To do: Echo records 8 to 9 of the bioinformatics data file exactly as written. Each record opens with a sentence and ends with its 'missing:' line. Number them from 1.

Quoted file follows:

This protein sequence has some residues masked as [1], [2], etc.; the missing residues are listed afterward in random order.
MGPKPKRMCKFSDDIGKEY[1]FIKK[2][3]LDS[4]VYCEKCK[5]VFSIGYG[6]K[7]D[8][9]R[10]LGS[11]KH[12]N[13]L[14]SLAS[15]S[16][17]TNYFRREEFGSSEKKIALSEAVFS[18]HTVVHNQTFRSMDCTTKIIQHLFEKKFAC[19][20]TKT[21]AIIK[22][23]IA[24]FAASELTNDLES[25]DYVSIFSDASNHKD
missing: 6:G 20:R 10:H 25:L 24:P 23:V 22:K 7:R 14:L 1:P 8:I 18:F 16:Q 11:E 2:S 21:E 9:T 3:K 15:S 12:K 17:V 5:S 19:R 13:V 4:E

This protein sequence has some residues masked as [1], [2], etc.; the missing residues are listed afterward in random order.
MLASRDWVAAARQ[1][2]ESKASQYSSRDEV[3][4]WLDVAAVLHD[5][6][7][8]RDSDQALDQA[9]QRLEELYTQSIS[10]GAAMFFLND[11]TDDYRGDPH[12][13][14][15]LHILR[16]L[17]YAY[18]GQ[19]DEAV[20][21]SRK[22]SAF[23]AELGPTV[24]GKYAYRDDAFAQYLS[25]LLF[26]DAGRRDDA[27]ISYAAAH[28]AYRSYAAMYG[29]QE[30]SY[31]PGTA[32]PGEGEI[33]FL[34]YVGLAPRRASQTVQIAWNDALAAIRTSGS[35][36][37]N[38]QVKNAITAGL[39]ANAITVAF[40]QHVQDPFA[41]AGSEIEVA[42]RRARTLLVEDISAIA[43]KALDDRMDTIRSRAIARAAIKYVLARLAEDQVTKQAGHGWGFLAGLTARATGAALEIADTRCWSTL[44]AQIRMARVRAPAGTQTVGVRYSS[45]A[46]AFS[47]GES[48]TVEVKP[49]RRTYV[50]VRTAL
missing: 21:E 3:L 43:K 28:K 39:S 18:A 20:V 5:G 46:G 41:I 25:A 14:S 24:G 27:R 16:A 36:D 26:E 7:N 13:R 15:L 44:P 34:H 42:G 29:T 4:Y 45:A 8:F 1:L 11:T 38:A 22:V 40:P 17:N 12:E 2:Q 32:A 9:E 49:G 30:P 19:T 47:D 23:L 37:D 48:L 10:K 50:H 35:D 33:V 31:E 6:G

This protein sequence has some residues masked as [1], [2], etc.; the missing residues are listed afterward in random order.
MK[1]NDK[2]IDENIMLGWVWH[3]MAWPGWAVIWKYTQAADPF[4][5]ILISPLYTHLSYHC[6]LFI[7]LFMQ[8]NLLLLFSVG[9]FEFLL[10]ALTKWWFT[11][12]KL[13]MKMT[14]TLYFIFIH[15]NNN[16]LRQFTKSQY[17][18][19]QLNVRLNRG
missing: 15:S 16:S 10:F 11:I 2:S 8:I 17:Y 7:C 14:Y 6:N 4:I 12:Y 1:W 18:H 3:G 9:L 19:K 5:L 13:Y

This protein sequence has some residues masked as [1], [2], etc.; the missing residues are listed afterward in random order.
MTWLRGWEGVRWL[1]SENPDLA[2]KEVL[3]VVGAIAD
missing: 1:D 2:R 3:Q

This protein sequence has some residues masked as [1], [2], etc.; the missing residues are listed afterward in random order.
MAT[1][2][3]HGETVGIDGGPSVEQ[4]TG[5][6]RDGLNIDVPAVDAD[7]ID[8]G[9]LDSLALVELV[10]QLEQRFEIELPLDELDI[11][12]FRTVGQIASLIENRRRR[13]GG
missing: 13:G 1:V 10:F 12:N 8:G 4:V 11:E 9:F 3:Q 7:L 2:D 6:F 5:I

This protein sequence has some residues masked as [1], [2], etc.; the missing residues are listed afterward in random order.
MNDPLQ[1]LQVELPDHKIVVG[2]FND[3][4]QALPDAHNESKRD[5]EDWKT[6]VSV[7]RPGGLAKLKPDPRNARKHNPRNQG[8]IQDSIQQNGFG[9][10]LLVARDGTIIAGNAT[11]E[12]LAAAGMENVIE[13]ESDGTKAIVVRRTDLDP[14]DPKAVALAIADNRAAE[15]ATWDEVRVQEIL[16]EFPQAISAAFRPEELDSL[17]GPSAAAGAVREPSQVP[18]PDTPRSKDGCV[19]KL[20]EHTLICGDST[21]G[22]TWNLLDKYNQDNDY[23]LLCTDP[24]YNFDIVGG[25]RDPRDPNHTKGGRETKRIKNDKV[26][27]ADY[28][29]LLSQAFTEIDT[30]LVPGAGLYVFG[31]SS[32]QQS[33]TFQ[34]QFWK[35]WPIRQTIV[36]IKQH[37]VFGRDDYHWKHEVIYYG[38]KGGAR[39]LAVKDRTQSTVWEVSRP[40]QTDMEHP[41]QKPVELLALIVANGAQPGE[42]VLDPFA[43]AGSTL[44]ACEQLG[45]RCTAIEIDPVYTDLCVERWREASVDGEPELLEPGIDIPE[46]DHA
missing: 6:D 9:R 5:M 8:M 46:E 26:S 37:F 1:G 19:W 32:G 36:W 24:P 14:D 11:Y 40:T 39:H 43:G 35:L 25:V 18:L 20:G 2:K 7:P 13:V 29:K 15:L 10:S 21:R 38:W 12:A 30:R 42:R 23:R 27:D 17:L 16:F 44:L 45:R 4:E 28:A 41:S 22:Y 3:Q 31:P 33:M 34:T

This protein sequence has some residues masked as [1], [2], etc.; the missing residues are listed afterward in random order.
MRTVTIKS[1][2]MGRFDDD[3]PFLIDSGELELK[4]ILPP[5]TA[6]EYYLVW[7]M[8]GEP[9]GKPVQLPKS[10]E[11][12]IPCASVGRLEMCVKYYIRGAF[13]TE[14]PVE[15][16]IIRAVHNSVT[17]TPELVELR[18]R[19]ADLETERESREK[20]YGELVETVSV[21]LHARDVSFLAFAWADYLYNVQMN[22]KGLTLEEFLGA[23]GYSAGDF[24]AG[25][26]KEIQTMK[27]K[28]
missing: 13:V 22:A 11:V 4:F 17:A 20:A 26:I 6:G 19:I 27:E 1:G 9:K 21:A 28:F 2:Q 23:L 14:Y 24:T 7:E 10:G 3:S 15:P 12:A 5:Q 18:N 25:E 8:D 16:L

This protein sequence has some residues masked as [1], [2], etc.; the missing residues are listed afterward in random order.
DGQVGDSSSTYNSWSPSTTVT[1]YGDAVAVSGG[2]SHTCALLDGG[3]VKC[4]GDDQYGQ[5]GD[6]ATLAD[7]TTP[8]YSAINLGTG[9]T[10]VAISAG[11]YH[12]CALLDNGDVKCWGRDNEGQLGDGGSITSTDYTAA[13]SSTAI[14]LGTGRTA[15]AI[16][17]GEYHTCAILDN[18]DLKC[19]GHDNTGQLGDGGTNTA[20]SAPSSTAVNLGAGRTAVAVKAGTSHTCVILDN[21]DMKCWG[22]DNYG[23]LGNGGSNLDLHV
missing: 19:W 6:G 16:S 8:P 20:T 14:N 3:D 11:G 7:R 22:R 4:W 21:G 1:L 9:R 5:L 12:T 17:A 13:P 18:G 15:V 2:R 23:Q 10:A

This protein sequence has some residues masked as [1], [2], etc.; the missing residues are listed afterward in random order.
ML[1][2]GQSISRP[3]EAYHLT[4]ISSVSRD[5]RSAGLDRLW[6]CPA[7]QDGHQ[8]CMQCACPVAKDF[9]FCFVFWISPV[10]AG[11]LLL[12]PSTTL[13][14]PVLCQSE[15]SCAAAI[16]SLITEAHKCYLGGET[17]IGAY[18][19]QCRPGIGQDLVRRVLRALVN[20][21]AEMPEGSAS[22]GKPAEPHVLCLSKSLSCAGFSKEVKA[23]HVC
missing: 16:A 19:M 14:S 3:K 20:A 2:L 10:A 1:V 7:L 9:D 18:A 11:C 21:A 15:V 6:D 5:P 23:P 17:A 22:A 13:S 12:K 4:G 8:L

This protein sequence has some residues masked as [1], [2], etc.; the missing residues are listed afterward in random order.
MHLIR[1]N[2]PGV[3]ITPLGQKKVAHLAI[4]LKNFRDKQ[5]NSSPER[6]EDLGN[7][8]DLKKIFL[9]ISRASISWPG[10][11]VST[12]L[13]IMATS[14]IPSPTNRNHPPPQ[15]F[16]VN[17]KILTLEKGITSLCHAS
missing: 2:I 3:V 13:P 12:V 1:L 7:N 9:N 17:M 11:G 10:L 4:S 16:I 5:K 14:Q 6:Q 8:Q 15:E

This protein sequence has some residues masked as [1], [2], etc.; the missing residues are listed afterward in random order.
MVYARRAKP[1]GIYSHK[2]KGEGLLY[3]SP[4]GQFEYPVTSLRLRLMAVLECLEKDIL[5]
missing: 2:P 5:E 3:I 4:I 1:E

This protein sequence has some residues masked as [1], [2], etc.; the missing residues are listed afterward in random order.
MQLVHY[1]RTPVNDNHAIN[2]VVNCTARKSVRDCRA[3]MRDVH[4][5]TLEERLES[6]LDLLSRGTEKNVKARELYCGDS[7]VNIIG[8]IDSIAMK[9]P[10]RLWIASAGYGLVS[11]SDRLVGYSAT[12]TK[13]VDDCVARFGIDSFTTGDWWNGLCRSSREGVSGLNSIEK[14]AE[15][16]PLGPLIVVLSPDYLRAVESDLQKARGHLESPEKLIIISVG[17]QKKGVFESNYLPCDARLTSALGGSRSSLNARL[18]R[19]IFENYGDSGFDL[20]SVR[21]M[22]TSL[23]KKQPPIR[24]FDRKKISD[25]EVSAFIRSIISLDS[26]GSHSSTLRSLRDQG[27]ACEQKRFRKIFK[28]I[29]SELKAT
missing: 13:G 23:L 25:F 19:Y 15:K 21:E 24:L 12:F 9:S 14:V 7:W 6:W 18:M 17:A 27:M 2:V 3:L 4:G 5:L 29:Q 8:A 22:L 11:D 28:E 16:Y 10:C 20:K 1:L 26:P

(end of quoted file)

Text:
This protein sequence has some residues masked as [1], [2], etc.; the missing residues are listed afterward in random order.
DGQVGDSSSTYNSWSPSTTVT[1]YGDAVAVSGG[2]SHTCALLDGG[3]VKC[4]GDDQYGQ[5]GD[6]ATLAD[7]TTP[8]YSAINLGTG[9]T[10]VAISAG[11]YH[12]CALLDNGDVKCWGRDNEGQLGDGGSITSTDYTAA[13]SSTAI[14]LGTGRTA[15]AI[16][17]GEYHTCAILDN[18]DLKC[19]GHDNTGQLGDGGTNTA[20]SAPSSTAVNLGAGRTAVAVKAGTSHTCVILDN[21]DMKCWG[22]DNYG[23]LGNGGSNLDLHV
missing: 19:W 6:G 16:S 8:P 20:T 14:N 3:D 11:G 7:R 22:R 4:W 21:G 1:L 9:R 5:L 12:T 17:A 13:P 18:G 15:V 2:R 23:Q 10:A

This protein sequence has some residues masked as [1], [2], etc.; the missing residues are listed afterward in random order.
ML[1][2]GQSISRP[3]EAYHLT[4]ISSVSRD[5]RSAGLDRLW[6]CPA[7]QDGHQ[8]CMQCACPVAKDF[9]FCFVFWISPV[10]AG[11]LLL[12]PSTTL[13][14]PVLCQSE[15]SCAAAI[16]SLITEAHKCYLGGET[17]IGAY[18][19]QCRPGIGQDLVRRVLRALVN[20][21]AEMPEGSAS[22]GKPAEPHVLCLSKSLSCAGFSKEVKA[23]HVC
missing: 16:A 19:M 14:S 3:K 20:A 2:L 10:A 1:V 7:L 9:D 18:A 11:C 21:A 15:V 6:D 5:P 23:P 17:A 22:A 13:S 12:K 4:G 8:L